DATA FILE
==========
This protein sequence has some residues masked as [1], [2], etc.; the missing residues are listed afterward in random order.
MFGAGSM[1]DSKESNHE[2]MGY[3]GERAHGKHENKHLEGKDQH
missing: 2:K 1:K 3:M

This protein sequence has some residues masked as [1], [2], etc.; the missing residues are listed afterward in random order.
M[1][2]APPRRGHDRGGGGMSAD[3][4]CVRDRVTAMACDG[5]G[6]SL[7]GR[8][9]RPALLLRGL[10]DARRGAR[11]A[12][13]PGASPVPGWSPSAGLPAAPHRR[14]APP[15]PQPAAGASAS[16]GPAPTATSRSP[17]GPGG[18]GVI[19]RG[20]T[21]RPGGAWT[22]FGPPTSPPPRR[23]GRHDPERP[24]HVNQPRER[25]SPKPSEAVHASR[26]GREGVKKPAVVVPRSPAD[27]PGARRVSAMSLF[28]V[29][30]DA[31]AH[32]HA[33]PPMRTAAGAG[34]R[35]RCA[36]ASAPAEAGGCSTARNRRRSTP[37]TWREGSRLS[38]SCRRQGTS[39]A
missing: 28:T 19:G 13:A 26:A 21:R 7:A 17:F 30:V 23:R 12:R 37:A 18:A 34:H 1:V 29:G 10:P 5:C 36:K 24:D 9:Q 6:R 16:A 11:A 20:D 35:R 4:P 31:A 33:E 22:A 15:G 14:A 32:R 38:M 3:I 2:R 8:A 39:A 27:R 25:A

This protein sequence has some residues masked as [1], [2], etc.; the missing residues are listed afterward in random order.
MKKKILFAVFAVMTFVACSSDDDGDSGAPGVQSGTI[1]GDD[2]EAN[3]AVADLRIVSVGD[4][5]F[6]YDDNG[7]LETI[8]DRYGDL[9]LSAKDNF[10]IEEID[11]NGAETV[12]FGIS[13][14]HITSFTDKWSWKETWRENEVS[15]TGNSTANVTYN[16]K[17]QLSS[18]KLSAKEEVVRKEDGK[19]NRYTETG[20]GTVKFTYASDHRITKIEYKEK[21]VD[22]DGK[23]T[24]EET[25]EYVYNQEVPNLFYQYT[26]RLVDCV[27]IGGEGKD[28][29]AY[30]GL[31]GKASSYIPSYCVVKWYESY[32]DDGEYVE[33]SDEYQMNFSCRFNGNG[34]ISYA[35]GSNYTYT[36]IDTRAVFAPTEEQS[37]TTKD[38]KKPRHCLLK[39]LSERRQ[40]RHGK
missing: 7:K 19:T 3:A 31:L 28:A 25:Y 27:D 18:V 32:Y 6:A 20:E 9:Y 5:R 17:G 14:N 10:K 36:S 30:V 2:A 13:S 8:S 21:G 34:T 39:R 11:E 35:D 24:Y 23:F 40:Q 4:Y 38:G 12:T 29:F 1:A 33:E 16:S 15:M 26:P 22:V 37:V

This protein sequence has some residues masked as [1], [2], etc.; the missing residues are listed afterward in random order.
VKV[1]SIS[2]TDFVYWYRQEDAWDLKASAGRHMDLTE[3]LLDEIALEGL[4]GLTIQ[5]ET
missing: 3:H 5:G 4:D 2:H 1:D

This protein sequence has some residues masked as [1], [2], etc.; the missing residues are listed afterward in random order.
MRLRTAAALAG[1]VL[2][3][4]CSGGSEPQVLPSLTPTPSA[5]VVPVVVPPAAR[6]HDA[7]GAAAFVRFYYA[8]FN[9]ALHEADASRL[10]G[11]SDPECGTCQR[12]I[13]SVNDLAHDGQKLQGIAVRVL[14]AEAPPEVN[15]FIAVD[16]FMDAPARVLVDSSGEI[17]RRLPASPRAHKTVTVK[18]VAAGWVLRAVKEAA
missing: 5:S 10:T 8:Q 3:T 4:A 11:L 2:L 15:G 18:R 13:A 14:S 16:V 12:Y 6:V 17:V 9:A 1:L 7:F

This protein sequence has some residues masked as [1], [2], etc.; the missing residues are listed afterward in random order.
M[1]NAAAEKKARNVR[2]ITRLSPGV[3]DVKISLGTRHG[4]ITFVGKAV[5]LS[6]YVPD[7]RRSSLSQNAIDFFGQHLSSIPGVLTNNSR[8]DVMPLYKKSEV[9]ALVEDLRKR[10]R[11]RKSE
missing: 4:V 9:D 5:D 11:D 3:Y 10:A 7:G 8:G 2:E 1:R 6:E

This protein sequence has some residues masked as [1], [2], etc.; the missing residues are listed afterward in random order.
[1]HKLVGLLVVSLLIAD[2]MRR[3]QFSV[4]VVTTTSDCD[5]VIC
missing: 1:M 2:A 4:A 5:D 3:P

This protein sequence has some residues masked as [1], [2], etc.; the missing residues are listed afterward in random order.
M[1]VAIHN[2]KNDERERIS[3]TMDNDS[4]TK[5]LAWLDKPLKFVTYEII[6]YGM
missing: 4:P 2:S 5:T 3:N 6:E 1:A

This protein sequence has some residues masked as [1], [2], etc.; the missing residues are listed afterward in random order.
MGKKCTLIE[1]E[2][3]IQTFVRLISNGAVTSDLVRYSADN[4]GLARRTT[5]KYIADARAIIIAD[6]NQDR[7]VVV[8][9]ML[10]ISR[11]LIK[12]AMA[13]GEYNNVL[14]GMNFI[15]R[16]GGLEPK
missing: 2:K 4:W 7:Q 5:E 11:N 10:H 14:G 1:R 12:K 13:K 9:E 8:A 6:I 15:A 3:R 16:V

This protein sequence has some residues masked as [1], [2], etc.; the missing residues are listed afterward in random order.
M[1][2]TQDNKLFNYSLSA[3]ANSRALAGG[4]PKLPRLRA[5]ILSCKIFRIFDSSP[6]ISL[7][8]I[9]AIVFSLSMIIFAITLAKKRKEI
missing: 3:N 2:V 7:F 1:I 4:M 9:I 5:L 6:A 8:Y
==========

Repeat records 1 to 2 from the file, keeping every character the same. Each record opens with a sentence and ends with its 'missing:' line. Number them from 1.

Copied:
This protein sequence has some residues masked as [1], [2], etc.; the missing residues are listed afterward in random order.
MFGAGSM[1]DSKESNHE[2]MGY[3]GERAHGKHENKHLEGKDQH
missing: 2:K 1:K 3:M

This protein sequence has some residues masked as [1], [2], etc.; the missing residues are listed afterward in random order.
M[1][2]APPRRGHDRGGGGMSAD[3][4]CVRDRVTAMACDG[5]G[6]SL[7]GR[8][9]RPALLLRGL[10]DARRGAR[11]A[12][13]PGASPVPGWSPSAGLPAAPHRR[14]APP[15]PQPAAGASAS[16]GPAPTATSRSP[17]GPGG[18]GVI[19]RG[20]T[21]RPGGAWT[22]FGPPTSPPPRR[23]GRHDPERP[24]HVNQPRER[25]SPKPSEAVHASR[26]GREGVKKPAVVVPRSPAD[27]PGARRVSAMSLF[28]V[29][30]DA[31]AH[32]HA[33]PPMRTAAGAG[34]R[35]RCA[36]ASAPAEAGGCSTARNRRRSTP[37]TWREGSRLS[38]SCRRQGTS[39]A
missing: 28:T 19:G 13:A 26:A 21:R 7:A 17:F 30:V 23:R 12:R 37:A 18:A 34:H 1:V 29:G 10:P 5:C 36:K 24:D 9:Q 6:R 16:A 11:A 20:D 35:R 4:P 31:A 33:E 22:A 15:G 14:A 32:R 38:M 3:I 2:R 8:A 39:A 27:R 25:A